Rejoicing Over Counterfeits, By Femi Aribisala
Sin is the only legitimate cause for sorrow in the world.
The kingdom of men is the antithesis of the kingdom of God. In the kingdom of men, the successful man is that man who has achieved something for himself. In the kingdom of God, the successful man is that man for whom Christ has achieved everything.
Success in the world is measured by wealth, prestige and status. Success in the kingdom of God is determined by “the measure of the stature of the fullness of Christ.” (Ephesians 4:13). Worldly success is temporal and ephemeral. Godly success is eternal and real.
Those who recognise the godly despise the worldly. They realise that the worldly is counterfeit and quickly reject it. Thus, Paul says: “What things were gain to me, these I have counted loss for Christ. Yet indeed I also count all things loss for the excellence of the knowledge of Christ Jesus my Lord, for whom I have suffered the loss of all things, and count them as rubbish, that I may gain Christ.” (Philippians 3:7-8).
Jesus presents this in an even more challenging manner. He says: “The kingdom of heaven is like treasure hidden in a field, which a man found and hid; and for joy over it he goes and sells all that he has and buys that field. Again, the kingdom of heaven is like a merchant seeking beautiful pearls, who, when he had found one pearl of great price, went and sold all that he had and bought it.” (Matthew 13:44-46).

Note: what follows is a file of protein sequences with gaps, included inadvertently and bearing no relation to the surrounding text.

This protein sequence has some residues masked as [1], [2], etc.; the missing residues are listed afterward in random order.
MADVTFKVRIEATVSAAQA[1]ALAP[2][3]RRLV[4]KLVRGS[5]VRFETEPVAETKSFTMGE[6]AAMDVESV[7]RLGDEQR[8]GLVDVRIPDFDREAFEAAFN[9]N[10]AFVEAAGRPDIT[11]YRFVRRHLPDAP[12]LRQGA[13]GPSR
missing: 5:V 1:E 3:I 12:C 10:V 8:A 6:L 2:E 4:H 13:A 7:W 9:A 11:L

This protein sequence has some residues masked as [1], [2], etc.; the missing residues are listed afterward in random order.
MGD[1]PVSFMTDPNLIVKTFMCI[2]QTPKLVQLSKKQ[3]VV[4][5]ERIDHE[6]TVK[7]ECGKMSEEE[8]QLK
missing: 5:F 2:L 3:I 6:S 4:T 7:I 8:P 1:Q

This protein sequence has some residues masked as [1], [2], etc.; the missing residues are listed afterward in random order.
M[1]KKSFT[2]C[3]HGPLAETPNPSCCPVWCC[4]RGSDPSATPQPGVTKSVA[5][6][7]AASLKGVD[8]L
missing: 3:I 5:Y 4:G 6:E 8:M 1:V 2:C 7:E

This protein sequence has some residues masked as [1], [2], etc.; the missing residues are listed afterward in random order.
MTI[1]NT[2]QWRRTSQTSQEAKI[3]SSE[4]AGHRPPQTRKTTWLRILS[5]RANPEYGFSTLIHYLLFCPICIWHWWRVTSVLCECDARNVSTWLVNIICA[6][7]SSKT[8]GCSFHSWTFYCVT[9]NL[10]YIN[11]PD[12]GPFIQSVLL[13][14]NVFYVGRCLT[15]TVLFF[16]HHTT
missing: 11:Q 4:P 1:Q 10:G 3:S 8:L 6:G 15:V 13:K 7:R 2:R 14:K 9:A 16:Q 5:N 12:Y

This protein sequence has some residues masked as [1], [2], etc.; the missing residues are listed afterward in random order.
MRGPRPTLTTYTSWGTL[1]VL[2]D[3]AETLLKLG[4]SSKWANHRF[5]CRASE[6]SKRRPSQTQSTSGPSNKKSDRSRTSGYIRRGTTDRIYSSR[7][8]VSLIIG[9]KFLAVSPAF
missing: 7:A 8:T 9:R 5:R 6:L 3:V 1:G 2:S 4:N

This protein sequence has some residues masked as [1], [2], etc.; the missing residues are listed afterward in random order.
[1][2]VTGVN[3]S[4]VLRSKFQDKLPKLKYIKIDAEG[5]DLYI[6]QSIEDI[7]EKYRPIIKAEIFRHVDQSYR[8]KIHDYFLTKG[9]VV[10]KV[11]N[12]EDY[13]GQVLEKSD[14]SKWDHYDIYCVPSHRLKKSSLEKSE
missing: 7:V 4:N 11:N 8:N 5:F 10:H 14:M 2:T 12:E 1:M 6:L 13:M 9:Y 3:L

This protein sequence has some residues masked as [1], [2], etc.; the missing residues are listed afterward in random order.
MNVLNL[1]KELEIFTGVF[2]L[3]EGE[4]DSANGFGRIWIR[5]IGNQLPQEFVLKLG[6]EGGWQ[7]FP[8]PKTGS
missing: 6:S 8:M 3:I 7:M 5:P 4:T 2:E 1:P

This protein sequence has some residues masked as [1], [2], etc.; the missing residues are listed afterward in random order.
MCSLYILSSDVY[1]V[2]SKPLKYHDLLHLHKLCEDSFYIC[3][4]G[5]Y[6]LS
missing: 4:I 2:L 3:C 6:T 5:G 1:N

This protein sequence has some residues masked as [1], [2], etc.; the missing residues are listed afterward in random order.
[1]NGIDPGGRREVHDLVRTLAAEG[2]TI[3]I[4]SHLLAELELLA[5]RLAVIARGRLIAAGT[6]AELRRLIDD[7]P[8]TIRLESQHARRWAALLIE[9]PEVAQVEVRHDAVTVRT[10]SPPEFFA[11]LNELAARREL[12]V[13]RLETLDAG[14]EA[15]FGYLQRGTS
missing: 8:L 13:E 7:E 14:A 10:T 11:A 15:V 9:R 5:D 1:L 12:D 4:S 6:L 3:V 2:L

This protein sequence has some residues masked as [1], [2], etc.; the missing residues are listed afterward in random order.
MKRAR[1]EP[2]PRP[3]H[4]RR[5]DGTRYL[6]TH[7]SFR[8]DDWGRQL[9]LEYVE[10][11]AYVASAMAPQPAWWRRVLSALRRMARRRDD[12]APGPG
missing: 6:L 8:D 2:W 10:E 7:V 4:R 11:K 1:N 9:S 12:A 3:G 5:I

The million-dollar question is whether Christians have found this treasure of inestimable value hidden in the field. If so, what have we sold, or what are we prepared to sell, in order to acquire it?
The 70 disciples of Jesus returned from their evangelical mission full of excitement. They eagerly reported back to Jesus that even the demons were subject to them in his name. However, Jesus quickly poured cold water on their excitement. He said to them: “Do not rejoice in this, that the spirits are subject to you, but rather rejoice because your names are written in heaven.” (Luke 10:20).
This statement is loaded. Jesus says, in effect, that the only thing that is worth rejoicing about in this world is salvation. That means we have got it all wrong, even in Christendom. Like the Chaldeans: “who rejoice in their ships” (Isaiah 43:14), we have been guilty of rejoicing in our cars, and in our houses and children.
We rejoice when we are promoted at work. We rejoice when we excel at some human endeavor or the other. We rejoice when we win the lottery. We rejoice; oblivious to the reality that there is nothing worth rejoicing about in this world. We rejoice, ignorant of the fact that the only true joy is the joy of the Lord.
When barren Hannah finally had a child, she did not rejoice in baby Samuel; she rejoiced in the Lord. (1 Samuel 2:1-10). The psalmist says God himself is our “exceeding joy.” (Psalm 43:4). The joy of the Lord is not limited or temporal. It is “the joy of the whole earth;” (Psalm 48”2); “a joy of many generations.” (Isaiah 60:15).
Paul says: “Rejoice in the Lord always. Again I will say, rejoice!” (Philippians 4:4). Significantly, Paul wrote this to the Philippians while he was in prison. He was incarcerated and yet he says we should rejoice in the Lord always. Then he repeats it again for added emphasis.